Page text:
With diversity key in community policing, recruiting a challenge

Grand Rapids

GRAND RAPIDS, Mich. (WOOD) — The dilemma facing just about everyone in law enforcement, from veteran officers to those just putting on the badge, was highlighted during the virtual graduation ceremony of recruits with the Grand Rapid’s Community College Police Academy last month.

“It’s sad, but it’s reality. And the question becomes so normalized that there comes a point in life where you begin to ask yourself the same thing: Why do I want to become a police officer at a time like this?” academy graduate Jasmine Alcauter said to her fellow recruits during the virtual ceremony.

Turn on the TV, click on to a news site and the problems facing law enforcement are obvious.

One part of the solution is to recruit officers who grew up in communities of color and better understand the issues those communities face. But it’s not always easy to recruit people of color, and academies have addressed the challenge with varying degrees of success.

Grand Rapids Community College’s police academy is one of the programs that has drawn diverse students.

The efforts start outside of the academy. Since GRCC is a community college, its student population tends to be more diverse, leading to a more diverse police candidate pool.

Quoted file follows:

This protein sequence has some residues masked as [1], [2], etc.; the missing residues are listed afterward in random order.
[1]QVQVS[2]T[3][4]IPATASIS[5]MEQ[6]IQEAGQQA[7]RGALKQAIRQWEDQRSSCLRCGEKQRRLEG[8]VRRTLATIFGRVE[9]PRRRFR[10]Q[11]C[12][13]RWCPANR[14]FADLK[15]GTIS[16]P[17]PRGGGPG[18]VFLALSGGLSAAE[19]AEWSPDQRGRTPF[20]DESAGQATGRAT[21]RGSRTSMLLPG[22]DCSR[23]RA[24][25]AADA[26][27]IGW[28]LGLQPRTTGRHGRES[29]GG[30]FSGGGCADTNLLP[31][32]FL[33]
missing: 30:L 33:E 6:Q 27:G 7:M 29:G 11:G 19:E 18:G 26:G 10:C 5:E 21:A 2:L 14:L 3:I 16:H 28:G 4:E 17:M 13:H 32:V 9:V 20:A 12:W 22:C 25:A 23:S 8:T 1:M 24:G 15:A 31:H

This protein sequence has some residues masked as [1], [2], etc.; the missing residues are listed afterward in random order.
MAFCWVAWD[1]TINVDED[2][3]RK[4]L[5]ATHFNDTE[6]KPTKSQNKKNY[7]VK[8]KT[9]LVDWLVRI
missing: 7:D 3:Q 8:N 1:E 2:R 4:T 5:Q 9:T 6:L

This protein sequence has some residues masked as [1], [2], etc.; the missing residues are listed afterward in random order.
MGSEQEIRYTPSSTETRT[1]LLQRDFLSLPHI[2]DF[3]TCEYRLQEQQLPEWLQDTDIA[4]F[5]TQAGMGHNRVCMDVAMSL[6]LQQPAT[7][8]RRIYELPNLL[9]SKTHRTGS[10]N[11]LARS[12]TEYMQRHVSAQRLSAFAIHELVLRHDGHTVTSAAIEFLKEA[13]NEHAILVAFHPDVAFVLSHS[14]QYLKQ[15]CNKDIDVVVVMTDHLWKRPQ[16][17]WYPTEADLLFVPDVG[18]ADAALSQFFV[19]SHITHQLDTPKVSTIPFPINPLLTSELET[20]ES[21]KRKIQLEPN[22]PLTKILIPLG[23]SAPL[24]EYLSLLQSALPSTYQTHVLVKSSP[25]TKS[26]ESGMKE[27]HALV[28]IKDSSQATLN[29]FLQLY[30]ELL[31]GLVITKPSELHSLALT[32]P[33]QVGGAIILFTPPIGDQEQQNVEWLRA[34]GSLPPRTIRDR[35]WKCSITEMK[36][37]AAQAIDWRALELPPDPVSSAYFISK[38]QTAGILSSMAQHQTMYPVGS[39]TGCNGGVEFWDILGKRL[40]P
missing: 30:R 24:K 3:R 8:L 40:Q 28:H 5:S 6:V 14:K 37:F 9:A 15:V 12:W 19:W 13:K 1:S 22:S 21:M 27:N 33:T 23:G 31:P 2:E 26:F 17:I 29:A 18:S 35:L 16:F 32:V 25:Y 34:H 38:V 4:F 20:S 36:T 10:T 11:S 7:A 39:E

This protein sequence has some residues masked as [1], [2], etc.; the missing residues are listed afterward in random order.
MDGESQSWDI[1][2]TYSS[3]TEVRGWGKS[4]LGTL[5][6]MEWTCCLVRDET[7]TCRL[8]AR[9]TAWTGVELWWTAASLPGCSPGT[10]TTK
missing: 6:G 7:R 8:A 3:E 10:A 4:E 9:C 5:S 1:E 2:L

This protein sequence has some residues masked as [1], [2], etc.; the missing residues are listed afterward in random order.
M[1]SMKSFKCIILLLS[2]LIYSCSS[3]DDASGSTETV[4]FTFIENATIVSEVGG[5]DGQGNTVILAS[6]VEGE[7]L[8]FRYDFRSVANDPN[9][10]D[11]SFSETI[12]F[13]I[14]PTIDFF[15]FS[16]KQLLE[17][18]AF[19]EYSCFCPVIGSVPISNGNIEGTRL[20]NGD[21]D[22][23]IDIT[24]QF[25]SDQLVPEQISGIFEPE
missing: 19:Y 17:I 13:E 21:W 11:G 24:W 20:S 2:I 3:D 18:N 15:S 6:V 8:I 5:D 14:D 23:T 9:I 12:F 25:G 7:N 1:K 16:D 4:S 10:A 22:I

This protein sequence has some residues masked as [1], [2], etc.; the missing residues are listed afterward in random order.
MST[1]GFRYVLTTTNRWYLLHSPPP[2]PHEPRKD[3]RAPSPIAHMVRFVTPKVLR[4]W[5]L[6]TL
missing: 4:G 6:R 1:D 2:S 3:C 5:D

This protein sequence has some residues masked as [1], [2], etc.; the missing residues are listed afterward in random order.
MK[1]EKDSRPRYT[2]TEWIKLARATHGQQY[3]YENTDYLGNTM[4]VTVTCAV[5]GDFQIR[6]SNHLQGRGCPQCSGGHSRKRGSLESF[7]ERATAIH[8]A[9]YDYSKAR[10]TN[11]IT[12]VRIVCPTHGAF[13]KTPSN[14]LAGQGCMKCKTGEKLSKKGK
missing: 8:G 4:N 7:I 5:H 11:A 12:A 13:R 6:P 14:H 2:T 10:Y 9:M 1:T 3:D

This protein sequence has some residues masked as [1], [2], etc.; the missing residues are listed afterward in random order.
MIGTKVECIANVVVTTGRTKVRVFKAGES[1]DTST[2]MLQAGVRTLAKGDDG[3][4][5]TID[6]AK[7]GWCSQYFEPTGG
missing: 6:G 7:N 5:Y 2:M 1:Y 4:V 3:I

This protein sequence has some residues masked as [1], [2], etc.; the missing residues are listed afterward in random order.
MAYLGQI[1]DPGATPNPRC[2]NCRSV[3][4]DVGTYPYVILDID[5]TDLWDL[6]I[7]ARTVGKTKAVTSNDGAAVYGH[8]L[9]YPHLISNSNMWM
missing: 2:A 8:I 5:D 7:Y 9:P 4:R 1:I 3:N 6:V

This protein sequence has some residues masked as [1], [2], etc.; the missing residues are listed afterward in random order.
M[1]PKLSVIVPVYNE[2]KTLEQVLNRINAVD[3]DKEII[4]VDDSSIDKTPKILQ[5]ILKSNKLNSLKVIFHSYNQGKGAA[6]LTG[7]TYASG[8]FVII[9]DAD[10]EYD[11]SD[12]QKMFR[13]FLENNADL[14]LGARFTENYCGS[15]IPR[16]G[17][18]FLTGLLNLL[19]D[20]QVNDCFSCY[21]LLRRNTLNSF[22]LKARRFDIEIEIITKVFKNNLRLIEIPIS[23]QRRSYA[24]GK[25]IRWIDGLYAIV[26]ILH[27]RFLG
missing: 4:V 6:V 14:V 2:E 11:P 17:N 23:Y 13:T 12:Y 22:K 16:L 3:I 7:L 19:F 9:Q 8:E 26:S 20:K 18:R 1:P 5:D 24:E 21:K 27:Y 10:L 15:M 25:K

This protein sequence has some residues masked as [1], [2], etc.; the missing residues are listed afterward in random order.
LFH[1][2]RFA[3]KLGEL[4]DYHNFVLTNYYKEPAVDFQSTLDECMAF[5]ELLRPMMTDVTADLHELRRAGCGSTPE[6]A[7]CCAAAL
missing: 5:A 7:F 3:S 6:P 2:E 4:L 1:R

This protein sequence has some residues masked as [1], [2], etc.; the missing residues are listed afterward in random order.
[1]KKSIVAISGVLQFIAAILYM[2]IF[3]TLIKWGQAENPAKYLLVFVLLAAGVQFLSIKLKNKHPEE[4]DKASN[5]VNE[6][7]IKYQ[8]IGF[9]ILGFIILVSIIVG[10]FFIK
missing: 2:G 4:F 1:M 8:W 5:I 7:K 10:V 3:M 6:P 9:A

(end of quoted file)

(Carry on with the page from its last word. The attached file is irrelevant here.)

Those future officers also serve as the school’s best recruitment tool.

“When they know of individuals that they have contact with that show interest or express interest in pursuing a career in law enforcement or corrections, then they refer them back to us,” Jermaine Reese, GRCC’s criminal justice training director, said.

The class that graduated last month saw a 40% increase in minority recruits.

Those graduates signed on to the academy before the deaths of George Floyd, Breonna Taylor and other incidents that served to drive an even deeper wedge between law enforcement and the community.

Still, Reese is confident in the future recruitment efforts.

“We try to challenge them to think beyond the status quo, to see themselves as a viable part, as a viable solution to the changes that need to take place,” Reese said. “We don’t want to just have an academy full of African Americans and Latinos. We want a good mixture of people who are qualified and who want to make a positive change and difference in the law enforcement profession.”

It’s a message and an attitude GRCC academy graduate Jasmine Alcauter passed on during graduation.

“I’m here to make a difference. I’m here to make a change. I’m here to be the change,” Alcauter said.

Nearly 40 recruits graduated from the GRCC academy program in August.

Along with GRCC, Grand Valley State University and Kalamazoo Valley Community College have similar police academy programs.

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